Clinical characteristics of various arrhythmogenic cardiomyopathy phenotypes in the pediatric population: a systematic review and meta-analysis

Arrhythmogenic cardiomyopathy (ACM) is a genetic disease characterized by ventricular arrhythmias with involvement and deterioration of ventricular function as a result of progressive fibro-fatty replacement of normal heart tissue [1][2]. In 1977, Fontaine G proposed the term arrhythmogenic right ventricular (RV) dysplasia, because initially it was believed that this disease affects only RV myocardium [3]. However, already in the 21st century, data appeared about the involvement of both the left ventricle (LV) and RV in the pathological process. And, if initially such forms were considered as atypical variants of arrhythmogenic RV dysplasia, then the accumulated data over the past decades have confirmed the existence of three variants of this nosology: right ventricular, left ventricular, biventricular (BV) [4-7]. And in 2019, the working group of the Heart Rhythm Society adopted a common term for this disease, regardless of the phenotypic variant — ACM [6].

At present, according to the literature, the prevalence of RV ACM in the adult population varies from 1 per 2 thousand to 5 thousand people [8]. The incidence of this disease in the pediatric population remains unknown to date. This is probably due to the fact that, as a rule, ACM is characterized by a gradual development and manifestation of the disease between the ages of 20 and 40 years [9].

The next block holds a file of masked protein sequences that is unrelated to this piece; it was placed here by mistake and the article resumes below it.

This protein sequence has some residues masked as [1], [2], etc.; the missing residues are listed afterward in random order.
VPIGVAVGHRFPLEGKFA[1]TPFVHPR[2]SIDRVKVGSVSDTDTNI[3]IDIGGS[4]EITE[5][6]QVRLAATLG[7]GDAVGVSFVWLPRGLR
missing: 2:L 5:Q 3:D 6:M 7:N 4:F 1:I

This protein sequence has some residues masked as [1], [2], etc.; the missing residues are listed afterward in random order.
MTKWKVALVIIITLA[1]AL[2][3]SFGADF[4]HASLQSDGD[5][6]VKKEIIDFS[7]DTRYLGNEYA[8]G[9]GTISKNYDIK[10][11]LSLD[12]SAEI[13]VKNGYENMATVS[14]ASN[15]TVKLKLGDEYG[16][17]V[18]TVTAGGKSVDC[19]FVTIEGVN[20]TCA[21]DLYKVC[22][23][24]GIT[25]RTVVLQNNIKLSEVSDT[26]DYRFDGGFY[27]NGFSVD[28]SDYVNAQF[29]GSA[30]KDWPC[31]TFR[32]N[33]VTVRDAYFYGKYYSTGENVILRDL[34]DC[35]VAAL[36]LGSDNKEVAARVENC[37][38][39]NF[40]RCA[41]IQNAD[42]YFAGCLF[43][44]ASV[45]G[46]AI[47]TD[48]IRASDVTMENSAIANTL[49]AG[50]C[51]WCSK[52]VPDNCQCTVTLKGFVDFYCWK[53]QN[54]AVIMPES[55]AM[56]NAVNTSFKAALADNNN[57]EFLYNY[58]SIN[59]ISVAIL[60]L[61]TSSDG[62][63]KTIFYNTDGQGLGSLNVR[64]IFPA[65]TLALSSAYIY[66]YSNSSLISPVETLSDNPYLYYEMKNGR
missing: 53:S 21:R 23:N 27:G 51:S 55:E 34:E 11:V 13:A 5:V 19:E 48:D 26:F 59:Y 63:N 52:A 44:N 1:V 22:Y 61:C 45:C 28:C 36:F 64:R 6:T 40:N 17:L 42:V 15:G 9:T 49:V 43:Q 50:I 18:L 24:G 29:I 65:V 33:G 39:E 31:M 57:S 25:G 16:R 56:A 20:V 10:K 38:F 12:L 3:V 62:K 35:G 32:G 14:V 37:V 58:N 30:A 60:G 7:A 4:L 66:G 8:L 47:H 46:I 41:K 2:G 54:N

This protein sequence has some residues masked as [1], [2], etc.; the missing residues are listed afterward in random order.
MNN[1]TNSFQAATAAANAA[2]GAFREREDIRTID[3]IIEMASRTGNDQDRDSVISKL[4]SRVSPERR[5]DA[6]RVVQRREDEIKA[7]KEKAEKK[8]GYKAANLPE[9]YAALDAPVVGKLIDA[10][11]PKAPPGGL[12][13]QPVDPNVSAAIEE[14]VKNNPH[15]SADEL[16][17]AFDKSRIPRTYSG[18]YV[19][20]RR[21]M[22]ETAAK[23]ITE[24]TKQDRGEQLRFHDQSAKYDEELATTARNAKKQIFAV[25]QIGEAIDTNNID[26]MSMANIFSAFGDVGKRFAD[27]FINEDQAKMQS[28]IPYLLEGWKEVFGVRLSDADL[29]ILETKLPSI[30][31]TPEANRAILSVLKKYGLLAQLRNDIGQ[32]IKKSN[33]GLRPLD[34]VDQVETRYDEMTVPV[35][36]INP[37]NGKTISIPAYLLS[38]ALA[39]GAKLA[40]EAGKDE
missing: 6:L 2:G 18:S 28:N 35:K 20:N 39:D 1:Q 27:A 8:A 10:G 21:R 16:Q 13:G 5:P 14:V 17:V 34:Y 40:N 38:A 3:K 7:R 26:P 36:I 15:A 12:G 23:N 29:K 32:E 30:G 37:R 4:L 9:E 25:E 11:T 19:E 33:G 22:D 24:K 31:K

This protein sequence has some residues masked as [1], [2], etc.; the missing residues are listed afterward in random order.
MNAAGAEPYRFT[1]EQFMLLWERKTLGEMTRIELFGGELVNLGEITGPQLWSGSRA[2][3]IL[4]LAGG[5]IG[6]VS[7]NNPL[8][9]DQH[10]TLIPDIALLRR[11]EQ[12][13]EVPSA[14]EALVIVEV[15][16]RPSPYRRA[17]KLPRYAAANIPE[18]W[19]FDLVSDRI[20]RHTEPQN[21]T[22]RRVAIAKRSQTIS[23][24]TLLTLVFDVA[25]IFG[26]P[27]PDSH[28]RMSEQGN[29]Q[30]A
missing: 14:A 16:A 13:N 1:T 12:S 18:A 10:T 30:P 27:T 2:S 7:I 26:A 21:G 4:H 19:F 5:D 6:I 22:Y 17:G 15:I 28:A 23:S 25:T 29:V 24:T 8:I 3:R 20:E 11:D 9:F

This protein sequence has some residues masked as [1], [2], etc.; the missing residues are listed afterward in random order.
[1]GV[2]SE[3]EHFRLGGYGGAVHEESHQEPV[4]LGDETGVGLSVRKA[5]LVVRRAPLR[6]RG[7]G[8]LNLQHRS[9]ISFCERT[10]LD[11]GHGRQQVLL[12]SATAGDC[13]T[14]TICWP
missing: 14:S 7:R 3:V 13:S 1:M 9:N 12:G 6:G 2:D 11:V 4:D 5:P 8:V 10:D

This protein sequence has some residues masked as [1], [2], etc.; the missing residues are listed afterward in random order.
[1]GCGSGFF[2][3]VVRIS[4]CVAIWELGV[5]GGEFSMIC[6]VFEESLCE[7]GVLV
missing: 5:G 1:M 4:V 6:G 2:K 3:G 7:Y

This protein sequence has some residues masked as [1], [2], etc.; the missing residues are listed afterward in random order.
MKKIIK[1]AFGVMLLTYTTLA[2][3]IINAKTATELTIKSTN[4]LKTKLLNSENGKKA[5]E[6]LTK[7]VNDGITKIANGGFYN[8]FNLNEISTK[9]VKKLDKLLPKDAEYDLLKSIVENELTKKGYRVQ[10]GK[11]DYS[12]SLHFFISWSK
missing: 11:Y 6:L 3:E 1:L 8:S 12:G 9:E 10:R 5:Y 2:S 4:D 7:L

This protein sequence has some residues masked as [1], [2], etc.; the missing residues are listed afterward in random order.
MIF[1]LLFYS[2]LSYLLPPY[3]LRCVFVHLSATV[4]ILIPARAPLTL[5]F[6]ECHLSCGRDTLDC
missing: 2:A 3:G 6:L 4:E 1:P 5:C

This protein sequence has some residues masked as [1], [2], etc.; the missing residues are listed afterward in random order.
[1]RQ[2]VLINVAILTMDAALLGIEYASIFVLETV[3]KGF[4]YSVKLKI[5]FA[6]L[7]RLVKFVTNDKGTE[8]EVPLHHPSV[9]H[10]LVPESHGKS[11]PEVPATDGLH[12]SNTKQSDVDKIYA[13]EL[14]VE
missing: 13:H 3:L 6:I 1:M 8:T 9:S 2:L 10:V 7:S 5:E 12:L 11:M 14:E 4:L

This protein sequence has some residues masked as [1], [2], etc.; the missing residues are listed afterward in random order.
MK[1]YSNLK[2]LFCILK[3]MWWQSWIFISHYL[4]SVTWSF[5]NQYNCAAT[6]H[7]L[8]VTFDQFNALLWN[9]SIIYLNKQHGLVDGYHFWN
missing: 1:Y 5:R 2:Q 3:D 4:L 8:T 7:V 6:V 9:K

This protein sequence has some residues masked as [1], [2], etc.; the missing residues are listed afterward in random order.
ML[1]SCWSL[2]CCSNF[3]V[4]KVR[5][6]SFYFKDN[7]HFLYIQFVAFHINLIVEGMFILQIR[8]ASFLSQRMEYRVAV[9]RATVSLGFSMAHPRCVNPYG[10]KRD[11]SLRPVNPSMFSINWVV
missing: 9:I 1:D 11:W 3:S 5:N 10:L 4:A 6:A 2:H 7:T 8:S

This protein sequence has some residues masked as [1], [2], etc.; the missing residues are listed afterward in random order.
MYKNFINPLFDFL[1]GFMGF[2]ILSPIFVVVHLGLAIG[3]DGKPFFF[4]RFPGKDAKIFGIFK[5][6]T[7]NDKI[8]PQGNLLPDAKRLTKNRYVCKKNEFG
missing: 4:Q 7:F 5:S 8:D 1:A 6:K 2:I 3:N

During this pathology, several phases are distinguished, and the clinical picture of the disease is very diverse — from an asymptomatic course to sudden cardiac death (SCD) [10]. The greatest concern is initial phase of ACM, which is also called the “concealed” phase. It is characterized by the absence of electrocardiographic and morphofunctional signs, but at the same time, an extremely high risk of SCD [11][12]. It is known that in children it is often sudden cardiac arrest and SCD that are the first signs of the disease. Thus, the work of Corrado D, et al. showed that in the structure of SCD among adolescents in the Veneto region in Italy, 20% falls on previously undiagnosed ACM [13].

At the moment, a multiparametric approach has been adopted in the diagnosis of ACM, based on the results of paraclinical investigations, such as electrocardiography, echocardiography, magnetic resonance imaging, Holter monitoring, histological and genetic examination, as well as information about family history, according to 2010 Task Force criteria [10]. In addition, the 2020 Padua Criteria were developed to improve the detection of “nonclassical” ACM forms.